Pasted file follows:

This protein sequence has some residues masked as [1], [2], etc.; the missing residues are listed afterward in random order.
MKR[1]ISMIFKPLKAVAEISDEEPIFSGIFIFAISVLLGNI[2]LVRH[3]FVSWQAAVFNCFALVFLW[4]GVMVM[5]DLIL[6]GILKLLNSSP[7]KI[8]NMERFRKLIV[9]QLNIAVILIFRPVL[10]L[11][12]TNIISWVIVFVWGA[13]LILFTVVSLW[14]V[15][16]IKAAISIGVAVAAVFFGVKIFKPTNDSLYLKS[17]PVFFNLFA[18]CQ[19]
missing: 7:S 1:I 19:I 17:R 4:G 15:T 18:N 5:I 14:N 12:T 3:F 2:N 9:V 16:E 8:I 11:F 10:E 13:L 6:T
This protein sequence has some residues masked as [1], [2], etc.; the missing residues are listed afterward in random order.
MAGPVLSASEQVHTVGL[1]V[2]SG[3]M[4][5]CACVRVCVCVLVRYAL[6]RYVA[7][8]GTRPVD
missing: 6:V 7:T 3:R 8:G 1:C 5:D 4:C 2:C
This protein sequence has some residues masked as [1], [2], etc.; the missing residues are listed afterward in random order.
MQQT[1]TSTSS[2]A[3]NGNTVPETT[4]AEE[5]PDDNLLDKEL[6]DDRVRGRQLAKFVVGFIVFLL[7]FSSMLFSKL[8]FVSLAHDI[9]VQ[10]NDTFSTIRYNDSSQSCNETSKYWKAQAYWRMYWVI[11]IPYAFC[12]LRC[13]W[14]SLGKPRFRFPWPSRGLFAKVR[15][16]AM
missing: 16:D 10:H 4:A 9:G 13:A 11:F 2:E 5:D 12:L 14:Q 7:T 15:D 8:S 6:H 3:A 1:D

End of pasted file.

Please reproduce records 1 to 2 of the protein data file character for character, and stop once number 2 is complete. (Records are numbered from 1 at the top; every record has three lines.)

This protein sequence has some residues masked as [1], [2], etc.; the missing residues are listed afterward in random order.
MKR[1]ISMIFKPLKAVAEISDEEPIFSGIFIFAISVLLGNI[2]LVRH[3]FVSWQAAVFNCFALVFLW[4]GVMVM[5]DLIL[6]GILKLLNSSP[7]KI[8]NMERFRKLIV[9]QLNIAVILIFRPVL[10]L[11][12]TNIISWVIVFVWGA[13]LILFTVVSLW[14]V[15][16]IKAAISIGVAVAAVFFGVKIFKPTNDSLYLKS[17]PVFFNLFA[18]CQ[19]
missing: 7:S 1:I 19:I 17:R 4:G 15:T 18:N 5:I 14:N 12:T 3:F 2:N 9:V 16:E 8:I 11:F 10:E 13:L 6:T
This protein sequence has some residues masked as [1], [2], etc.; the missing residues are listed afterward in random order.
MAGPVLSASEQVHTVGL[1]V[2]SG[3]M[4][5]CACVRVCVCVLVRYAL[6]RYVA[7][8]GTRPVD
missing: 6:V 7:T 3:R 8:G 1:C 5:D 4:C 2:C